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What Is Post Columnist Sally Jenkins’s Take on Latest Lance Armstrong Charges?
Jenkins has written two books with Armstrong—but what will happen if he takes a fall is unclear.
Washington Post sports columnist Sally Jenkins has been Lance Armstrong’s most steadfast supporter. How will she respond to the latest reports that Armstrong relied on performance-enhancing drugs to win all seven of his Tour de France titles?
When the US Anti-Doping Agency accused Armstrong in August of ingesting drugs to fuel his climbs in the mountains of France and sprints toward Paris, Jenkins took to the pages of the Post.
“First of all,” she wrote, “Lance Armstrong is a good man.” She added: “I do know that he beat cancer fair and square, that he’s not the mastermind criminal the USADA makes him out to be, and that the process for stripping him of his titles reeks.”
Three paragraphs into her August 24 column, she mentioned she has written two books with Armstrong. Her defense is well founded.
What now? How will Jenkins defend Armstrong from the reams of documents the USADA released this week? The agency backs up its damning dossier with financial records, laboratory results, and witness testimony. Eleven former teammates testified that Armstrong employed a variety of ruses to evade blood testing that might have incriminated him. Among them are veteran cyclists George Hincapie, Tyler Hamilton, and Floyd Landis, who himself was stripped of the 2006 Tour title on doping charges.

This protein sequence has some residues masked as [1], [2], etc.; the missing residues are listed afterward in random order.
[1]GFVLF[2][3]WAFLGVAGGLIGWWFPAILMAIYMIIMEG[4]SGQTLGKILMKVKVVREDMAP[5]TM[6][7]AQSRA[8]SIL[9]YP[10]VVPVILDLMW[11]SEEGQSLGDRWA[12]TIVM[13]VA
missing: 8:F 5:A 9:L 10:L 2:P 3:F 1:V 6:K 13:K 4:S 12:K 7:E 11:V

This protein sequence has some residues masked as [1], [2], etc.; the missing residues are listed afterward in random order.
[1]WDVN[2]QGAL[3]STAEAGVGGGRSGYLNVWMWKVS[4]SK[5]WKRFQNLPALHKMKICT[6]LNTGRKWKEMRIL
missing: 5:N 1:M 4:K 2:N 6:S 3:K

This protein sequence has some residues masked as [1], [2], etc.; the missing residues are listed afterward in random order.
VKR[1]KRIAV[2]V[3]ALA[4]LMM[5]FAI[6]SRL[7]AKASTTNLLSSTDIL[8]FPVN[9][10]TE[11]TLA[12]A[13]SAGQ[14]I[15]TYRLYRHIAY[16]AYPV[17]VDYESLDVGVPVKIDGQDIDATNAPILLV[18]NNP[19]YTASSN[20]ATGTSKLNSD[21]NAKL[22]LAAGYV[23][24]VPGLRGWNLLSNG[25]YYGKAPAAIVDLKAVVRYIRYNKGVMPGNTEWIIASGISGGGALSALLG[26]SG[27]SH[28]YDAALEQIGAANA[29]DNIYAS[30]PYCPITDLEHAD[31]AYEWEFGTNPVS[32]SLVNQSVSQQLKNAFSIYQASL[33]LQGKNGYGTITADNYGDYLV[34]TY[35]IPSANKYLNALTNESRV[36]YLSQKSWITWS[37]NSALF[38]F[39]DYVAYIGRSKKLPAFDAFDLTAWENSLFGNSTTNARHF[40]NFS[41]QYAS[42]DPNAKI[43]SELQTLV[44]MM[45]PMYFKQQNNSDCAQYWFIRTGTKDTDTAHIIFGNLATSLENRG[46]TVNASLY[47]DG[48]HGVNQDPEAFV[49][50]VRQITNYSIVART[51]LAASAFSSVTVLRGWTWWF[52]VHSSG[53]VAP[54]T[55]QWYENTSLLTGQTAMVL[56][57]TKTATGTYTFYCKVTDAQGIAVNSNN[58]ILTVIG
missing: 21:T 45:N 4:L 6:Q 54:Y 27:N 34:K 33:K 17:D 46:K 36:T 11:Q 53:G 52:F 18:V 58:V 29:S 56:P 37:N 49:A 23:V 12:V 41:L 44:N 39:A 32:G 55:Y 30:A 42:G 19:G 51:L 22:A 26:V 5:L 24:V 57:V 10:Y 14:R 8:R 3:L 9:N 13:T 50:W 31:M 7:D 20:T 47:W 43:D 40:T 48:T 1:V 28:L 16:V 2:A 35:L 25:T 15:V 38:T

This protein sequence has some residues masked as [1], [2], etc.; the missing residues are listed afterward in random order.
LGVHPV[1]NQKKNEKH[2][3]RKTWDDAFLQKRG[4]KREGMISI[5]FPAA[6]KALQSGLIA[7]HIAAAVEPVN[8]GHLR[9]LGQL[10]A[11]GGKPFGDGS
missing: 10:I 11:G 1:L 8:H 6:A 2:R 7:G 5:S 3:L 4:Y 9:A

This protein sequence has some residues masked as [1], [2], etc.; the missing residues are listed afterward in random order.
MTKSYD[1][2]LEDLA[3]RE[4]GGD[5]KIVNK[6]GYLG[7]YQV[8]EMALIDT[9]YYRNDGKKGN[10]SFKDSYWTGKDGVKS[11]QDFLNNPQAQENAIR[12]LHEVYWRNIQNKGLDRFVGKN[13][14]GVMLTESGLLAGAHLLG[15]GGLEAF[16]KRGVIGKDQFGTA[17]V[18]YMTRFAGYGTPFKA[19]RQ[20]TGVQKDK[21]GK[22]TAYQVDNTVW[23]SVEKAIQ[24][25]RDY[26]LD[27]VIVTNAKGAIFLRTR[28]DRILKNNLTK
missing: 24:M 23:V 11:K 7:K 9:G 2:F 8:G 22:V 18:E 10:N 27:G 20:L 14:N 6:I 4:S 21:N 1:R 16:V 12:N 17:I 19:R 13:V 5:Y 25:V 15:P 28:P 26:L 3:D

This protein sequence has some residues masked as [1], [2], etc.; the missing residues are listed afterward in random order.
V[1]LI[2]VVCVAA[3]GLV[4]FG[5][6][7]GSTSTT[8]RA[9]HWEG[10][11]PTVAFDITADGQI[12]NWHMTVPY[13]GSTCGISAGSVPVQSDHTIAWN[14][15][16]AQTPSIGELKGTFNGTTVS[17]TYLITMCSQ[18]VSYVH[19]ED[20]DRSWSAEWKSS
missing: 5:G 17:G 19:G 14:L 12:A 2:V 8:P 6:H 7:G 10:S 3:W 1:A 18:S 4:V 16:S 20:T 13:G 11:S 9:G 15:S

When USADA first announced its charges in August, Jenkins attacked the messenger. She asked, “How does an agency that is supposed to regulate drug testing strip a guy of seven titles without a single positive drug test?”
The USADA appears to have answered that question. It recounts how Armstrong deliberately avoided testing through a warning system. On one occasion, according to the USADA, Armstrong dropped out of a race when a teammate alerted him that drug testers were at the team’s hotel.
Sally Jenkins is one of the Post’s most brave and incisive columnists. In the case of Lance Armstrong, she has tied herself to his fortunes, to his veracity, to his worthiness as a champion. If he takes a fall, will she write about it? Will she take one, too?
Jenkins has yet to respond to questions about whether she would write about Armstrong’s latest travails. Her readers deserve her take.
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